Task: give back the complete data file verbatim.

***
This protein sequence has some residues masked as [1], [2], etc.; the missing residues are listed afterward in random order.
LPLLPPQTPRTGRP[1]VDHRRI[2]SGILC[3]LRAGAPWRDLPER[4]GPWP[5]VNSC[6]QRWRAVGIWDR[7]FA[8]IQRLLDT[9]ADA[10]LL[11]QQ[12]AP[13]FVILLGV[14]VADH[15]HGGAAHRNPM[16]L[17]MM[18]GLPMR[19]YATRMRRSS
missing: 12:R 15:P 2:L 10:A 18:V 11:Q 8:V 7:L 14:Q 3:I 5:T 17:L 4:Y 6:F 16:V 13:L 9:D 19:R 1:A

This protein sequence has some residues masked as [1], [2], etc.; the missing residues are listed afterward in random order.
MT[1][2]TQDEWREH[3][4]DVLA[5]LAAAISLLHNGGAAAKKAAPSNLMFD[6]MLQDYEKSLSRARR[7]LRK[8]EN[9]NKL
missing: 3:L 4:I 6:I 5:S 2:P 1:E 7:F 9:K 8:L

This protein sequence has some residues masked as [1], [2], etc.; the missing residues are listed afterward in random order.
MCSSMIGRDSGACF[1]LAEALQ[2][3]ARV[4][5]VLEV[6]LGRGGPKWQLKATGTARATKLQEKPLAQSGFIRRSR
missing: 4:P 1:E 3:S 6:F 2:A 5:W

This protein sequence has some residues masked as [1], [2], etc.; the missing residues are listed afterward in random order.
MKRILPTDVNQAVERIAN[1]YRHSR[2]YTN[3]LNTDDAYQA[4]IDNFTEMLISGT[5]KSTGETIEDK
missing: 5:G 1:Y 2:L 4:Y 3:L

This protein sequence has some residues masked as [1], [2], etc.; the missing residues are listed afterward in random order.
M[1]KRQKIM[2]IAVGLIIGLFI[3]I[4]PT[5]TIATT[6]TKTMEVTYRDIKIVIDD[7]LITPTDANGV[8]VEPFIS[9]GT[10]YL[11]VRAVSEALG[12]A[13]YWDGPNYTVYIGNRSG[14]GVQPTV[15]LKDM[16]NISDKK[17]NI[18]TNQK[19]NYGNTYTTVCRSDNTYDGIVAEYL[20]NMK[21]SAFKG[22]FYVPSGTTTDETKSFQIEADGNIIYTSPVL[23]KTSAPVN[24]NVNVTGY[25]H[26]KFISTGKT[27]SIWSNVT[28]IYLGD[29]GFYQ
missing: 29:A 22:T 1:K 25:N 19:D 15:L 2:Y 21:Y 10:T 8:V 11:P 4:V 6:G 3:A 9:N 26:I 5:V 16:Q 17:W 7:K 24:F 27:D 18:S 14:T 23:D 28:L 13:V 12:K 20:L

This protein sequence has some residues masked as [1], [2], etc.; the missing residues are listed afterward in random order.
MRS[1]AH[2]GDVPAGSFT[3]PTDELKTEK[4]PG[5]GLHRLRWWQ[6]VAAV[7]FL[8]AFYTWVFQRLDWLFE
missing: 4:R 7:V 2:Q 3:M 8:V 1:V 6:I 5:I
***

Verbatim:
This protein sequence has some residues masked as [1], [2], etc.; the missing residues are listed afterward in random order.
LPLLPPQTPRTGRP[1]VDHRRI[2]SGILC[3]LRAGAPWRDLPER[4]GPWP[5]VNSC[6]QRWRAVGIWDR[7]FA[8]IQRLLDT[9]ADA[10]LL[11]QQ[12]AP[13]FVILLGV[14]VADH[15]HGGAAHRNPM[16]L[17]MM[18]GLPMR[19]YATRMRRSS
missing: 12:R 15:P 2:L 10:A 18:V 11:Q 8:V 7:L 14:Q 3:I 5:T 17:L 4:Y 6:F 16:V 13:L 9:D 19:R 1:A

This protein sequence has some residues masked as [1], [2], etc.; the missing residues are listed afterward in random order.
MT[1][2]TQDEWREH[3][4]DVLA[5]LAAAISLLHNGGAAAKKAAPSNLMFD[6]MLQDYEKSLSRARR[7]LRK[8]EN[9]NKL
missing: 3:L 4:I 6:I 5:S 2:P 1:E 7:F 9:K 8:L

This protein sequence has some residues masked as [1], [2], etc.; the missing residues are listed afterward in random order.
MCSSMIGRDSGACF[1]LAEALQ[2][3]ARV[4][5]VLEV[6]LGRGGPKWQLKATGTARATKLQEKPLAQSGFIRRSR
missing: 4:P 1:E 3:S 6:F 2:A 5:W

This protein sequence has some residues masked as [1], [2], etc.; the missing residues are listed afterward in random order.
MKRILPTDVNQAVERIAN[1]YRHSR[2]YTN[3]LNTDDAYQA[4]IDNFTEMLISGT[5]KSTGETIEDK
missing: 5:G 1:Y 2:L 4:Y 3:L

This protein sequence has some residues masked as [1], [2], etc.; the missing residues are listed afterward in random order.
M[1]KRQKIM[2]IAVGLIIGLFI[3]I[4]PT[5]TIATT[6]TKTMEVTYRDIKIVIDD[7]LITPTDANGV[8]VEPFIS[9]GT[10]YL[11]VRAVSEALG[12]A[13]YWDGPNYTVYIGNRSG[14]GVQPTV[15]LKDM[16]NISDKK[17]NI[18]TNQK[19]NYGNTYTTVCRSDNTYDGIVAEYL[20]NMK[21]SAFKG[22]FYVPSGTTTDETKSFQIEADGNIIYTSPVL[23]KTSAPVN[24]NVNVTGY[25]H[26]KFISTGKT[27]SIWSNVT[28]IYLGD[29]GFYQ
missing: 29:A 22:T 1:K 25:N 19:D 15:L 2:Y 21:Y 10:T 8:V 11:P 4:V 6:G 3:A 9:N 26:I 5:V 16:Q 17:W 7:K 24:F 27:D 18:S 14:T 23:D 28:L 13:V 12:K 20:L

This protein sequence has some residues masked as [1], [2], etc.; the missing residues are listed afterward in random order.
MRS[1]AH[2]GDVPAGSFT[3]PTDELKTEK[4]PG[5]GLHRLRWWQ[6]VAAV[7]FL[8]AFYTWVFQRLDWLFE
missing: 4:R 7:V 2:Q 3:M 8:V 1:V 6:I 5:I